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Farmers in Colorado Struggle with Labor Shortage

In the wake of repeated crackdowns on illegal workers, some farmers in Colorado are struggling to bring in their crops with fewer available migrant workers. The NewsHour reports on how the problem is affecting individual farmers and the American economy.

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  • TOM BEARDEN, NewsHour Correspondent:

    On the Pisciotta family farm just outside Pueblo, Colorado, workers are weeding and pruning the onion crop, preparing for the fall harvest. But they aren't typical farm laborers; they're inmates of the nearby state prison.

    They're in the fields because the migrant workers that usually do this kind of work are not. The women volunteers are part of a pilot program that five local farmers are trying out. Joe Pisciotta pays the state over nine dollars an hour per worker, which is more than the typical hourly wage for this kind of work. He says, without this program, his onion, watermelon and pumpkin crops would have suffered.

  • JOE PISCIOTTA, Vegetable Farmer:

    We need them. We've got a lot of money invested in that crop up to harvest time, and if we don't have the people here to harvest them — we've tried local people. We've tried unemployment agencies, and they just — people just don't do that kind of work.


    Pisciotta and others farmers say increased raids by immigration enforcement officials on farms and businesses, coupled with new anti-illegal immigration laws passed in Colorado last year, have depleted the migrant-immigrant workforce on which they depended for decades. Some of those workers were undocumented.


    The immigrants, when they get here, they show up. You know, they show up in their car or whatever. And, you know, "We're here. Let us know when you've got work," and we just haven't had any come.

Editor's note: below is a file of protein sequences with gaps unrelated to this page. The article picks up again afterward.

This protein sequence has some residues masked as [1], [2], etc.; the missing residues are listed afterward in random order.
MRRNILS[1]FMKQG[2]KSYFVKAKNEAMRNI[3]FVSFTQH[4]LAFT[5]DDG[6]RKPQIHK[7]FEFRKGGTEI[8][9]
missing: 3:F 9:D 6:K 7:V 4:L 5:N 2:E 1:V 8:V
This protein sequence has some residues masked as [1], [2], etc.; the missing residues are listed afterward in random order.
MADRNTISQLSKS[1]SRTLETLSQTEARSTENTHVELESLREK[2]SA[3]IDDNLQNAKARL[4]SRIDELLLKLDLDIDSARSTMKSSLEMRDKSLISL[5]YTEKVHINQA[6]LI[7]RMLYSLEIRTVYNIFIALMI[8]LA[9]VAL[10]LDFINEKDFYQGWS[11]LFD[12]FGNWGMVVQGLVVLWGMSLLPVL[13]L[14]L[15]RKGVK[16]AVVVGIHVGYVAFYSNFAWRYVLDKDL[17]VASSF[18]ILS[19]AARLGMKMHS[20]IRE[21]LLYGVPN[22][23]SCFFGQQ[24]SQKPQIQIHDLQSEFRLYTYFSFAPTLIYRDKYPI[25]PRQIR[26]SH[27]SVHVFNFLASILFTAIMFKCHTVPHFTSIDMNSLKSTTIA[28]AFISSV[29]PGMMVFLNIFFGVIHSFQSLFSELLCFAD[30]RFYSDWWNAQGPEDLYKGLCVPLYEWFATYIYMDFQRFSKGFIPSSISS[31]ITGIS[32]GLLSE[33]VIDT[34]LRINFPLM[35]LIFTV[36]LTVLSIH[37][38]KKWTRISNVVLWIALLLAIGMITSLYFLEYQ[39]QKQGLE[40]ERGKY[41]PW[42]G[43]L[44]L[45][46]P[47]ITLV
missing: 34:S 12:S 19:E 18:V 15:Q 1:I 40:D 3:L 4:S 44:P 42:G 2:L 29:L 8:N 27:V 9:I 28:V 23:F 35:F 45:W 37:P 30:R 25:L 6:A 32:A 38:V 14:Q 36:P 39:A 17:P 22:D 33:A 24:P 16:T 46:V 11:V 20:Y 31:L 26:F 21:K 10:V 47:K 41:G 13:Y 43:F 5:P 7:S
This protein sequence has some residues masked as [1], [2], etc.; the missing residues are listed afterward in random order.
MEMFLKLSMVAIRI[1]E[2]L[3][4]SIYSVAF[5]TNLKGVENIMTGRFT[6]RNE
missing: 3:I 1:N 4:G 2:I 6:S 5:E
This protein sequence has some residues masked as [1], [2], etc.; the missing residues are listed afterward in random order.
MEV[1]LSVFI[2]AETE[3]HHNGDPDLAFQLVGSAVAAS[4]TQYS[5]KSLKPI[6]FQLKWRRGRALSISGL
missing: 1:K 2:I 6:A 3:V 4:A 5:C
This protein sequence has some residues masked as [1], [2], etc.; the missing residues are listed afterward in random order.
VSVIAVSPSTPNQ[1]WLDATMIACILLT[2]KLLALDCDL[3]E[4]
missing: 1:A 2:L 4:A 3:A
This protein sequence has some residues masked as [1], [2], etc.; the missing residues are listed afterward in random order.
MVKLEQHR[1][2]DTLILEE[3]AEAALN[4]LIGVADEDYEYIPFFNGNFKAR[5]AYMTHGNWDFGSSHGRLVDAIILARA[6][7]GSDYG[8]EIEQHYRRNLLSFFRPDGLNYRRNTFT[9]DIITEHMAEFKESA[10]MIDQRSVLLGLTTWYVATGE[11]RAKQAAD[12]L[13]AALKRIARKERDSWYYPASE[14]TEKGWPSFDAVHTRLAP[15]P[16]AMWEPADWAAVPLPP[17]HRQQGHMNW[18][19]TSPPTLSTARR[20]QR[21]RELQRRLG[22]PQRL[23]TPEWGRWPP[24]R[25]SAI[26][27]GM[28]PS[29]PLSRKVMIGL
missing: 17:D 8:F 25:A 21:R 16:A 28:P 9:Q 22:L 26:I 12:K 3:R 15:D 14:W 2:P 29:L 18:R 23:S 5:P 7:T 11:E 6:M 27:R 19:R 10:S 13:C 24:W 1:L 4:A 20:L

Colorado State University extension director Frank Sobolik has been trying to help farmers adjust to the current labor shortage. He says Colorado farmers are going to take a serious economic hit this year.

  • FRANK SOBOLIK, Colorado State University Cooperative Extension:

    What I'm hearing is that many of the farmers have cut back roughly 50 percent of what they would normally produce. And that's because they're expecting about 50 percent of the available labor that they're used to having, and there's no sense in putting a lot of investment into the land, into the crops, and only getting half of it back.


    Farmers in southeastern Colorado hope the prison labor program can be expanded, but growers on the western side of the state don't have access to any similar program, growers like the Talbott family. They've been raising peaches, apples and grapes in Palisade for more than 90 years. For the first time last year, they faced a labor shortage.

    Bruce Talbott says, as rumors of raids spread through the migrant community, fewer people showed up to work. He worried that immigration officials might show up and disrupt his harvest.

  • BRUCE TALBOTT, Talbott Farms:

    My worst fear is to lose a percent, significant percent of my people in the middle of harvest. And because our income — 70 percent of my income is generated in six weeks. And if that falls apart, there's no way to recoup that.